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I'm trying to figure out the best way to use agents to consume items from a Message Queue (Amazon SQS). Right now I have a function (process-queue-item) that grabs an items from the queue, and processes it.

I want to process these items concurrently, but I can't wrap my head around how to control the agents. Basically I want to keep all of the agents busy as much as possible without pulling to many items from the Queue and developing a backlog (I'll have this running on a couple of machines, so items need to be left in the queue until they are really needed).

Can anyone give me some pointers on improving my implementation?

(def active-agents (ref 0))

(defn process-queue-item [_]
  (dosync (alter active-agents inc))
  ;retrieve item from Message Queue (Amazon SQS) and process
  (dosync (alter active-agents dec)))

(defn -main []
  (def agents (for [x (range 20)] (agent x)))

  (loop [loop-count 0]

    (if (< @active-agents 20)
      (doseq [agent agents]
        (if (agent-errors agent)
          (clear-agent-errors agent))
        ;should skip this agent until later if it is still busy processing (not sure how)
        (send-off agent process-queue-item)))

    ;(apply await-for (* 10 1000) agents)
    (Thread/sleep  10000)
    (logging/info (str "ACTIVE AGENTS " @active-agents))
    (if (> 10 loop-count)
      (do (logging/info (str "done, let's cleanup " count))
       (doseq [agent agents]
         (if (agent-errors agent)
           (clear-agent-errors agent)))
       (apply await agents)
      (recur (inc count)))))
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Is there some way you could treat the Message Queue as a seq and then just use pmap to get the parallelization? –  Alex Stoddard Apr 8 '10 at 21:58
@Alex Stoddard: In my case, process-queue-item actually blocks on network IO, so I don't think pmap is the right choice since it only uses as many threads as the machine has cores. –  erikcw Apr 8 '10 at 23:01
@erikw: Sure, but that is just a pmap implementation detail (threads = #cores + 2). No reason you couldn't write a version of pmap with a parameterized number of threads. See the first line of the pmap source: (let [n (+ 2 (.. Runtime getRuntime availableProcessors)) –  Alex Stoddard Apr 9 '10 at 14:29
Hi, I have several questions: 1. agents have a value, are you interested in their value or are you just using it as a threadpool? 2. is there a final result to the queue consumption or does process-queue-item perform side-effects? –  cgrand Apr 12 '10 at 12:59
@cgrand: 1) I'm not interested in the value of the agents, just using them as a threadpool. 2) process-queue-item has seid-effects (pushes results back out to a Message Queue). –  erikcw Apr 13 '10 at 2:11

4 Answers 4

(let [switch (atom true) ; a switch to stop workers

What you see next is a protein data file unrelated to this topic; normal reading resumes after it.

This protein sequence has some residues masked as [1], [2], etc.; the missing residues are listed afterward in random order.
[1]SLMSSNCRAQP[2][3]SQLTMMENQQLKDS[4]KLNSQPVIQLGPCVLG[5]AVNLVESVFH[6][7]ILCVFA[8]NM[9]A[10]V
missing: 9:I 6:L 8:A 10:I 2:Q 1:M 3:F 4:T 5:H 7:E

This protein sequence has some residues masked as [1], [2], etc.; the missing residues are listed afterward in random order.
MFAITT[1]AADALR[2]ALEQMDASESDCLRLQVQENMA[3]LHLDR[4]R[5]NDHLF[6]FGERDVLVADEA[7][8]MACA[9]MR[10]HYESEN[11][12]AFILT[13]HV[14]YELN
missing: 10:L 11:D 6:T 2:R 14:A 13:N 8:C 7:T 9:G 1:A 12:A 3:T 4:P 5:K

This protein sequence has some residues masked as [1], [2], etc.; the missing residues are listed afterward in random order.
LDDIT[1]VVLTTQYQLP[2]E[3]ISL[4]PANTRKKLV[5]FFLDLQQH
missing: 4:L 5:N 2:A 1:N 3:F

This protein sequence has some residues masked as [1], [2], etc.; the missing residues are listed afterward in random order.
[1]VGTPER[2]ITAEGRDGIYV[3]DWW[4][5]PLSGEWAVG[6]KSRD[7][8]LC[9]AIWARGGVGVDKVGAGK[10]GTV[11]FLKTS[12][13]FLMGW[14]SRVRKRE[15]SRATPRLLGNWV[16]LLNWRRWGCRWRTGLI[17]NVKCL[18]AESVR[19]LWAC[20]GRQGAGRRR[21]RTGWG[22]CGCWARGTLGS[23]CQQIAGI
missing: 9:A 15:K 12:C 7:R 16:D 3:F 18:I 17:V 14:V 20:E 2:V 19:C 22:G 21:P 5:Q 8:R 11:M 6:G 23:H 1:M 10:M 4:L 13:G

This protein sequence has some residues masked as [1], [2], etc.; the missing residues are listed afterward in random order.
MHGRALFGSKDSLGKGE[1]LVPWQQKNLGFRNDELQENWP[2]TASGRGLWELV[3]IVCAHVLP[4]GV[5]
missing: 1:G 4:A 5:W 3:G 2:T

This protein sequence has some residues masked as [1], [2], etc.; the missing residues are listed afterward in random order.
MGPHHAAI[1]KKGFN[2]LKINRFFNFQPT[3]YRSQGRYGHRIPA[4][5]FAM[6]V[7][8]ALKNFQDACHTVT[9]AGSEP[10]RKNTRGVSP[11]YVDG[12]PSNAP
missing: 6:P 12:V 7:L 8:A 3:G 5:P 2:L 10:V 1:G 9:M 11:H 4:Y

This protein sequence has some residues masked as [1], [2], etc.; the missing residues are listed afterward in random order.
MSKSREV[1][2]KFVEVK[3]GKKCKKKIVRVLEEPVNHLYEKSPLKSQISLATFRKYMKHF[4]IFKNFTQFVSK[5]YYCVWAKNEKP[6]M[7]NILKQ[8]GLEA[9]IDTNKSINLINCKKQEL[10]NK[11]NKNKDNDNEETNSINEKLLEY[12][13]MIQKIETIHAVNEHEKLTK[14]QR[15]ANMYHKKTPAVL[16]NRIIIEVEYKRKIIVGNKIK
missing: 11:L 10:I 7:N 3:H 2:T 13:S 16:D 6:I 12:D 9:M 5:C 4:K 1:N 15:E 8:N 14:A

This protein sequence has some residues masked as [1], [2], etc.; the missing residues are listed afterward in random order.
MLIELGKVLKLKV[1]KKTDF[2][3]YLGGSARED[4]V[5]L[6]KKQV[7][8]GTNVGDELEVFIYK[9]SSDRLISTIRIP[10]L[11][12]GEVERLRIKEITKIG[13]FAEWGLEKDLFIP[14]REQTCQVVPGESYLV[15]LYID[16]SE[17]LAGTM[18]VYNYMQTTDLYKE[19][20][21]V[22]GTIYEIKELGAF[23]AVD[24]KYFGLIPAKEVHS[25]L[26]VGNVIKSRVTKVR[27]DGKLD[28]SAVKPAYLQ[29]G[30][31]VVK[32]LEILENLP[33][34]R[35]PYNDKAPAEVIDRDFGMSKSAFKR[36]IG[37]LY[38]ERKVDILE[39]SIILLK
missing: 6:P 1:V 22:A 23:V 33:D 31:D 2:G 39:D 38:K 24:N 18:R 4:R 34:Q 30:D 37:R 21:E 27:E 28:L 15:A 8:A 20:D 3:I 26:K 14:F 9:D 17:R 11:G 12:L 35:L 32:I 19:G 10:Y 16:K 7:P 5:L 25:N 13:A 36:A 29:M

workers (doall 
                (repeatedly 20 ; 20 workers pulling and processing items from SQS
                  #(future (while @switch 
                             (retrieve item from Amazon SQS and process)))))]
  (Thread/sleep 100000) ; arbitrary rule to decide when to stop ;-)
  (reset! switch false) ; stop !
  (doseq [worker workers] @worker)) ; waiting for all workers to be done
share|improve this answer
This does not work with 1.4 anymore (future and future-call do not return IFn, which repeatedly requires). You can easily wrap a future in a function, though, by prepending (future with #, though. –  Alex B Jun 8 '12 at 10:18
@AlexB good catch, it's not even a 1.4 problem: the # should have been there. I fixed the code, thanks! –  cgrand Jun 8 '12 at 13:46

What you are asking for is a way to keep handing out tasks but with some upper limit. One simple approach to this is to use a semaphore to coordinate the limit. Here is how I would approach it:

(let [limit (.availableProcessors (Runtime/getRuntime))
      ; note: you might choose limit 20 based upon your problem description
      sem (java.util.concurrent.Semaphore. limit)]
  (defn submit-future-call
    "Takes a function of no args and yields a future object that will
    invoke the function in another thread, and will cache the result and
    return it on all subsequent calls to deref/@. If the computation has
    not yet finished, calls to deref/@ will block. 
    If n futures have already been submitted, then submit-future blocks
    until the completion of another future, where n is the number of
    available processors."  
    [#^Callable task]
    ; take a slot (or block until a slot is free)
    (.acquire sem)
      ; create a future that will free a slot on completion
      (future (try (task) (finally (.release sem))))
      (catch java.util.concurrent.RejectedExecutionException e
        ; no task was actually submitted
        (.release sem)
        (throw e)))))

(defmacro submit-future
  "Takes a body of expressions and yields a future object that will
  invoke the body in another thread, and will cache the result and